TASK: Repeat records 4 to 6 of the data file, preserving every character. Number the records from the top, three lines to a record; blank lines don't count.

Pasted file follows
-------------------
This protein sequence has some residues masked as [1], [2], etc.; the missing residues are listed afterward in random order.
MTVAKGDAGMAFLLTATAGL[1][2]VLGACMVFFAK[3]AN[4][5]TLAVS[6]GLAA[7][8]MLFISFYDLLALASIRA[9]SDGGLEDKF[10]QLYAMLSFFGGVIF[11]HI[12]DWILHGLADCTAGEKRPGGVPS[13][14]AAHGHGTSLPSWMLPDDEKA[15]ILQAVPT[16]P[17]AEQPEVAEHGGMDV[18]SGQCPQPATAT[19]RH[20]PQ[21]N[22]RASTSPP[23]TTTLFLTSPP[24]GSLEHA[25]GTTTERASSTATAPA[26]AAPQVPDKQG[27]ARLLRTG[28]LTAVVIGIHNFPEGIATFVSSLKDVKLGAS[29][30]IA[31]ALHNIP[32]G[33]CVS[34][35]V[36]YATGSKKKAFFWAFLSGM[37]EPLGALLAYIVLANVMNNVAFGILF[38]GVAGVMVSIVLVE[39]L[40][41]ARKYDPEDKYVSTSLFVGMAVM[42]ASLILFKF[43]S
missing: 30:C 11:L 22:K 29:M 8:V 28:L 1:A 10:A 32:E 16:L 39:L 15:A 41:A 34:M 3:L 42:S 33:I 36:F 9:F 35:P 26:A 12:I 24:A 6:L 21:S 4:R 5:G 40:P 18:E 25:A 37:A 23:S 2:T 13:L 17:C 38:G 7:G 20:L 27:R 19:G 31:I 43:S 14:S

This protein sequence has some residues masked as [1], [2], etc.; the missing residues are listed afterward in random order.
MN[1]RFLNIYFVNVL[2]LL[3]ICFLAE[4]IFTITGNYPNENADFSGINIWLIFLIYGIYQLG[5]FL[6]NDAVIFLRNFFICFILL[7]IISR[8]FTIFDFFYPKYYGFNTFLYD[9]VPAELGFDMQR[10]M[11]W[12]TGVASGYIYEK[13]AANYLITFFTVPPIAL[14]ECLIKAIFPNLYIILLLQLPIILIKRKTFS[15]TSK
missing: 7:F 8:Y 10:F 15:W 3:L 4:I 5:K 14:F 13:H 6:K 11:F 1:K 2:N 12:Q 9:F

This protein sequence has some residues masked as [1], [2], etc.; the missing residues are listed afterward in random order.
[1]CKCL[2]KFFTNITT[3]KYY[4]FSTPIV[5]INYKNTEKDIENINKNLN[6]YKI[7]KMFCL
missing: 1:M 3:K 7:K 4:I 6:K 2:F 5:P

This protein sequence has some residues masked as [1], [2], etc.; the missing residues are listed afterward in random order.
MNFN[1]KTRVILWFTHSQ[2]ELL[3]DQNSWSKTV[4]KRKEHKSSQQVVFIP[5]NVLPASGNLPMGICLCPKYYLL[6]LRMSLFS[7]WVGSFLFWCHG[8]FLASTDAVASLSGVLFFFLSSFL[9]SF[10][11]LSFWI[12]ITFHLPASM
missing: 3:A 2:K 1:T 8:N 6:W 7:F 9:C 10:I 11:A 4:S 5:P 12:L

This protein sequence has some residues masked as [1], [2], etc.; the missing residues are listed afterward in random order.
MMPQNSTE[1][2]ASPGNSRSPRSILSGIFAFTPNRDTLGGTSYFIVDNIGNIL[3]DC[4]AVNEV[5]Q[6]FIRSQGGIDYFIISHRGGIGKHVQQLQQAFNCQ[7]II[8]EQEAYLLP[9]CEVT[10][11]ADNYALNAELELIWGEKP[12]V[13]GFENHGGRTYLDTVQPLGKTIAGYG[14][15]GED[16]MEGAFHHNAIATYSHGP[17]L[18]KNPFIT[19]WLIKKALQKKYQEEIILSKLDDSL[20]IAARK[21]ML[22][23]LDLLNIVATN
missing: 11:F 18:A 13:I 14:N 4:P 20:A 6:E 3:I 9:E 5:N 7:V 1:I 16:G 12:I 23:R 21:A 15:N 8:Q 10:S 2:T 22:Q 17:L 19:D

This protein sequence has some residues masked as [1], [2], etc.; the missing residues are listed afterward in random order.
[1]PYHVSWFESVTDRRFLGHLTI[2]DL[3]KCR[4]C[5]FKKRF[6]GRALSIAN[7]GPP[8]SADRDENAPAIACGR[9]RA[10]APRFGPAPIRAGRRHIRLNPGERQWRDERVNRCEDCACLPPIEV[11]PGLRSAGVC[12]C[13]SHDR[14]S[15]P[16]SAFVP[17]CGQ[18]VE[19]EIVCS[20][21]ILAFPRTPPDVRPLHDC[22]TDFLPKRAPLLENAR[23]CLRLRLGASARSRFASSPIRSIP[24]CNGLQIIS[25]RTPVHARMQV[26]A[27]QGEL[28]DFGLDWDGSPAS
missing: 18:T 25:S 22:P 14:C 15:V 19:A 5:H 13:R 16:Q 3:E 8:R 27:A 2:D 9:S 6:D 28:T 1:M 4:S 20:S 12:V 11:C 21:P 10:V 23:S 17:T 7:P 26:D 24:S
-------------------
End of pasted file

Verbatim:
This protein sequence has some residues masked as [1], [2], etc.; the missing residues are listed afterward in random order.
MNFN[1]KTRVILWFTHSQ[2]ELL[3]DQNSWSKTV[4]KRKEHKSSQQVVFIP[5]NVLPASGNLPMGICLCPKYYLL[6]LRMSLFS[7]WVGSFLFWCHG[8]FLASTDAVASLSGVLFFFLSSFL[9]SF[10][11]LSFWI[12]ITFHLPASM
missing: 3:A 2:K 1:T 8:N 6:W 7:F 9:C 10:I 11:A 4:S 5:P 12:L

This protein sequence has some residues masked as [1], [2], etc.; the missing residues are listed afterward in random order.
MMPQNSTE[1][2]ASPGNSRSPRSILSGIFAFTPNRDTLGGTSYFIVDNIGNIL[3]DC[4]AVNEV[5]Q[6]FIRSQGGIDYFIISHRGGIGKHVQQLQQAFNCQ[7]II[8]EQEAYLLP[9]CEVT[10][11]ADNYALNAELELIWGEKP[12]V[13]GFENHGGRTYLDTVQPLGKTIAGYG[14][15]GED[16]MEGAFHHNAIATYSHGP[17]L[18]KNPFIT[19]WLIKKALQKKYQEEIILSKLDDSL[20]IAARK[21]ML[22][23]LDLLNIVATN
missing: 11:F 18:A 13:I 14:N 4:P 20:A 6:E 3:I 9:E 5:N 7:V 1:I 16:G 12:I 23:R 21:A 15:N 8:Q 10:S 2:T 22:Q 17:L 19:D

This protein sequence has some residues masked as [1], [2], etc.; the missing residues are listed afterward in random order.
[1]PYHVSWFESVTDRRFLGHLTI[2]DL[3]KCR[4]C[5]FKKRF[6]GRALSIAN[7]GPP[8]SADRDENAPAIACGR[9]RA[10]APRFGPAPIRAGRRHIRLNPGERQWRDERVNRCEDCACLPPIEV[11]PGLRSAGVC[12]C[13]SHDR[14]S[15]P[16]SAFVP[17]CGQ[18]VE[19]EIVCS[20][21]ILAFPRTPPDVRPLHDC[22]TDFLPKRAPLLENAR[23]CLRLRLGASARSRFASSPIRSIP[24]CNGLQIIS[25]RTPVHARMQV[26]A[27]QGEL[28]DFGLDWDGSPAS
missing: 18:T 25:S 22:P 14:C 15:V 19:A 5:H 13:R 16:Q 3:E 8:R 27:A 2:D 9:S 6:D 28:T 1:M 4:S 20:S 12:V 11:C 21:P 10:V 23:S 17:T 7:P 26:D 24:S